·        Teens — Colorado’s Graduated Drivers Licensing (GDL) Law requires all drivers under 18 and their passengers, regardless of their age, to wear seat belts. This is a primary enforcement, meaning teens can be pulled over simply for not wearing a seat belt or having passengers without seat belts.
·        Children — Colorado's Child Passenger Safety Law is a primary enforcement, meaning the driver can be stopped and ticketed if an officer sees an unrestrained or improperly restrained child under age 16 in the vehicle.
Learn more about Click It or Ticket enforcement and Colorado’s seat belt laws at codot.gov/safety/seatbelts-carseats.

Whole System. Whole Safety. 
To heighten safety awareness, CDOT recently announced its “Whole System | Whole Safety initiative. This project takes a systematic statewide approach to safety combining the benefits of CDOT’s programs that address driving behaviors, our built environment and the organization's operations. The goal is to improve the safety of Colorado’s transportation network by reducing the rate and severity of crashes and improving safety conditions for those traveling by all transportation modes. The program has one simple mission - to get everyone home safely.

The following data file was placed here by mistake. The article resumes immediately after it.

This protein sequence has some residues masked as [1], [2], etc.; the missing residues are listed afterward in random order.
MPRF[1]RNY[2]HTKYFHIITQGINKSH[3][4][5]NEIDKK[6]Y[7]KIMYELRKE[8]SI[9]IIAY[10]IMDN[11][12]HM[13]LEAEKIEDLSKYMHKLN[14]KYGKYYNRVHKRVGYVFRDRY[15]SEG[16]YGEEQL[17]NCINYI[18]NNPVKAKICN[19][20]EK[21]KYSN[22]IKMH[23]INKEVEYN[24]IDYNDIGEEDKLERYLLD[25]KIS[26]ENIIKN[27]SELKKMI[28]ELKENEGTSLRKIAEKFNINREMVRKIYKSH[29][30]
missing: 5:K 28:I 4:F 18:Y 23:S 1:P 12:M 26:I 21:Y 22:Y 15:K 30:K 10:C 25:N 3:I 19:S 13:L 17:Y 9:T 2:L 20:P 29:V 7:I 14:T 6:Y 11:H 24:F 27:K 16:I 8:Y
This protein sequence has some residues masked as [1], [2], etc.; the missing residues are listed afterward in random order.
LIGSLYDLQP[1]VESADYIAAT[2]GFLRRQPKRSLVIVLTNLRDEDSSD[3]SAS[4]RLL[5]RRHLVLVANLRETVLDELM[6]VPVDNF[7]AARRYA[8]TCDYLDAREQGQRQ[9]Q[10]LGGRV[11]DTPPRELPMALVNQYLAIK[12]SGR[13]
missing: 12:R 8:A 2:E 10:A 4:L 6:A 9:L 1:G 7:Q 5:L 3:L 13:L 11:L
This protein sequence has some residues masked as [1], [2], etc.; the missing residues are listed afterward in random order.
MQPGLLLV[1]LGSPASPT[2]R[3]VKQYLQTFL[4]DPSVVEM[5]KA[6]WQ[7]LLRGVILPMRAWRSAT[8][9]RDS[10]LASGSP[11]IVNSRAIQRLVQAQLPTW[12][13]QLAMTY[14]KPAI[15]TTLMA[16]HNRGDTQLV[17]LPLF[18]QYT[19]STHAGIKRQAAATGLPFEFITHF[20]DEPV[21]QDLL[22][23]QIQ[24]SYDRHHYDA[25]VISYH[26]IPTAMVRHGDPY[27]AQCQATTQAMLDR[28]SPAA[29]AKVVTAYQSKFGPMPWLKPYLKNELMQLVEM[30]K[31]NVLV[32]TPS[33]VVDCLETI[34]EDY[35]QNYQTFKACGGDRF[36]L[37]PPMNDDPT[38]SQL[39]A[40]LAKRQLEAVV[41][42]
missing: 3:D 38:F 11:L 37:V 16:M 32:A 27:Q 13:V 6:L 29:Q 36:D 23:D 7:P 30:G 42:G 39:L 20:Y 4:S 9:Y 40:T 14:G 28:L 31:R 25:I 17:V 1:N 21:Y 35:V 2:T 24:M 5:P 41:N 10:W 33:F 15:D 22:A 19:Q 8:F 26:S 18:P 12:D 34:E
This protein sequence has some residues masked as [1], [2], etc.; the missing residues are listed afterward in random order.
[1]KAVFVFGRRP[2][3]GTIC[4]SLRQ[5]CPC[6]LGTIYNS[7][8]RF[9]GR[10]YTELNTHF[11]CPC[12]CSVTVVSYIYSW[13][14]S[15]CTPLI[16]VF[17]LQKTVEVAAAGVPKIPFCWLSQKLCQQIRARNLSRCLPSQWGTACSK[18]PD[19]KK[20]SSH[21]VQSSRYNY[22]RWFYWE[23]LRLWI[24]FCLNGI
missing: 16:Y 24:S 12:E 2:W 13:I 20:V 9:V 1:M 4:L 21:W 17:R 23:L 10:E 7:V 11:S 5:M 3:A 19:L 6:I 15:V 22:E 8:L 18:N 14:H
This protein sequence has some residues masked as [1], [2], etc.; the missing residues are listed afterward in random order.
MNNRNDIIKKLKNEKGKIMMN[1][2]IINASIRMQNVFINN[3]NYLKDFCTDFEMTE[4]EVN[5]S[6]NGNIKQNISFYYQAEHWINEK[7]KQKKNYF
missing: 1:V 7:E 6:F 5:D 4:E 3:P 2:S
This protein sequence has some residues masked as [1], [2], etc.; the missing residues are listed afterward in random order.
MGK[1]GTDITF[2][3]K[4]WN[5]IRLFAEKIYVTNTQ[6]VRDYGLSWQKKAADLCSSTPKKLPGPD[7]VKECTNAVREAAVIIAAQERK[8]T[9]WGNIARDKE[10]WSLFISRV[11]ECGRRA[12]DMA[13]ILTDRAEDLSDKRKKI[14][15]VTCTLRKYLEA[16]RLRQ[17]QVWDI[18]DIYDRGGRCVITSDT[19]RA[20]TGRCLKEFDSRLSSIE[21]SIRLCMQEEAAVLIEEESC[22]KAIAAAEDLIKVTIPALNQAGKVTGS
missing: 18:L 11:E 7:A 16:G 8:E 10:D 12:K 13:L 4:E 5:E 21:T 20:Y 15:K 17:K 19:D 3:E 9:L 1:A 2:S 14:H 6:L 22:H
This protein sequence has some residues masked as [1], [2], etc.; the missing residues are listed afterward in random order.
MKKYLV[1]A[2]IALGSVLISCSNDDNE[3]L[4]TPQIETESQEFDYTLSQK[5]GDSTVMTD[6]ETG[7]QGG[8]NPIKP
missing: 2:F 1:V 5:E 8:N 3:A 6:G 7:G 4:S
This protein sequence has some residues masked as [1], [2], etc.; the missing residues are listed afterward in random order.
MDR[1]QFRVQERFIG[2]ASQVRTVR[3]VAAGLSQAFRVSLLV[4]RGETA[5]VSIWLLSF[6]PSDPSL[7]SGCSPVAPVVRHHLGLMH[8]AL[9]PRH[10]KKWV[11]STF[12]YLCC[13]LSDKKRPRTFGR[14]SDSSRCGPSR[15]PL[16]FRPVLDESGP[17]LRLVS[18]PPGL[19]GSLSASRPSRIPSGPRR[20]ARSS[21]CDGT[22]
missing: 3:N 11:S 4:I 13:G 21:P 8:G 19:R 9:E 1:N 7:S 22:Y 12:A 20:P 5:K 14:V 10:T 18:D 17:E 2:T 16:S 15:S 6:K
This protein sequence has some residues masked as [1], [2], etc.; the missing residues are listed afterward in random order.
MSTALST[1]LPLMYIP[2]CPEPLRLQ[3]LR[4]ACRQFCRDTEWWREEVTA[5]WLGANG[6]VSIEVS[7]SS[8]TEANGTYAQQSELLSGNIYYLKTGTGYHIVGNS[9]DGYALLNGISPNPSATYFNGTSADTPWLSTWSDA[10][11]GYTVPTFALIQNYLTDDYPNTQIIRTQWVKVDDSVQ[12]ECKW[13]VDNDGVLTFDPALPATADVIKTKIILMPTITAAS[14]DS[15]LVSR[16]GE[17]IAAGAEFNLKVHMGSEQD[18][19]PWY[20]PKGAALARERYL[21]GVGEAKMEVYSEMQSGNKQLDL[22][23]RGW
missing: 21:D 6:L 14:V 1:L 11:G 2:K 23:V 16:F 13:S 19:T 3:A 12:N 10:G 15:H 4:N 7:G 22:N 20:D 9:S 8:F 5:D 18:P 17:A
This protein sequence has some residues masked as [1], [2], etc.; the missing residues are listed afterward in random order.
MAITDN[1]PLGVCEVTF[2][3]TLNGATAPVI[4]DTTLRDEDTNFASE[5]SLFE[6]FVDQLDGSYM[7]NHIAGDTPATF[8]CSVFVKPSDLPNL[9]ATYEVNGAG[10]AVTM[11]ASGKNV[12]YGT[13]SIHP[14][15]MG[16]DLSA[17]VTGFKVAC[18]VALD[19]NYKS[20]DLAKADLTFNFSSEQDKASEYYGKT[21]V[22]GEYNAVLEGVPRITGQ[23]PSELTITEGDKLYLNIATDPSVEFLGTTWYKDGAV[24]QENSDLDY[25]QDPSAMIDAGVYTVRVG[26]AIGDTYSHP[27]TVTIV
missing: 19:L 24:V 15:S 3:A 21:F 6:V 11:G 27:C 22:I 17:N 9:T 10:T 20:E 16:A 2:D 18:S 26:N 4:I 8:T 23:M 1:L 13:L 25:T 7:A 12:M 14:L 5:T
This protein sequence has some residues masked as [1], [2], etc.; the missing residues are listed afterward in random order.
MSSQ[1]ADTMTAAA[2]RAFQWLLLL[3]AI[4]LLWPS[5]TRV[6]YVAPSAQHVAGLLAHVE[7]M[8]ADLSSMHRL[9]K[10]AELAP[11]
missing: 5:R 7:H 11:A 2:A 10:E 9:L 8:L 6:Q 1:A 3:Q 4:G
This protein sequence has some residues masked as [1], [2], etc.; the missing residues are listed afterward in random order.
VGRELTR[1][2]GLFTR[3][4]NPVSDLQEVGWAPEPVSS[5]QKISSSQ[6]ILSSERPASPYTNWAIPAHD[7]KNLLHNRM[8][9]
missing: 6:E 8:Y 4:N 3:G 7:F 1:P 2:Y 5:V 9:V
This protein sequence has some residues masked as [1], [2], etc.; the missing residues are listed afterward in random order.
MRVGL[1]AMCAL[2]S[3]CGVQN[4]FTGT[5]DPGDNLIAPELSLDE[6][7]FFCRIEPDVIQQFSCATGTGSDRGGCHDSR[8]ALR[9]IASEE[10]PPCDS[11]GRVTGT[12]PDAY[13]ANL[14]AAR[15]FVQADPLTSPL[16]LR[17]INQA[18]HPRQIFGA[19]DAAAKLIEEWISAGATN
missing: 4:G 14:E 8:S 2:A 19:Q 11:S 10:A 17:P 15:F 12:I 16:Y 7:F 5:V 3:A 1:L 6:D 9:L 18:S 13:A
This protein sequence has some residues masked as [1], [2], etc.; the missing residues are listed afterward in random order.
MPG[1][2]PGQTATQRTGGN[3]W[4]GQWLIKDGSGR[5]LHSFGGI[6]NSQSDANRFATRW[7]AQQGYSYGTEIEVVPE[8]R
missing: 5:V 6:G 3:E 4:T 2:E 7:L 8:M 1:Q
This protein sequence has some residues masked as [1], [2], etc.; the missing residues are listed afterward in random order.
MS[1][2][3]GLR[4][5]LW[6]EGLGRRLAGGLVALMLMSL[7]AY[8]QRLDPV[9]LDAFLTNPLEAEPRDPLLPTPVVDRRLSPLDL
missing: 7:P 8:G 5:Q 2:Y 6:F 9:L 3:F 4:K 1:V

ABOUT CDOT
CDOT has approximately 3,000 employees located throughout Colorado and manages more than 23,000 lane miles of highway and 3,429 bridges. CDOT also manages grant partnerships with a range of other agencies, including metropolitan planning organizations, local governments and airports. It also administers Bustang, the state-owned and operated interregional express service. Governor Polis has charged CDOT to further build on the state’s intermodal mobility options.

Training Opportunity: Positive Youth Development Training in Denver



















FREE Positive Youth Development Training in Denver on June 11th!

Register and learn more herehttps://PYDtrainings.eventbrite.com

Positive Youth Development, "PYD" is an approach that incorporates the development of skills, opportunities and authentic relationships into programs, practices and policies, so that young people reach their full potential. This training is open to youth serving professionals or anyone interested in youth well-being.

This FREE training will link content with expertise! Lunch will be provided. 

Wednesday, May 15, 2019

CDOT's Cannabis Conversation: Community Workshop in Eagle

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Twitter: @coloradodot

May 14, 2019

 CONTACT:   
Sam Cole, CDOT Communications Manager

MEDIA ALERT

CDOT's Cannabis Conversation to Visit Eagle, Host Community Workshop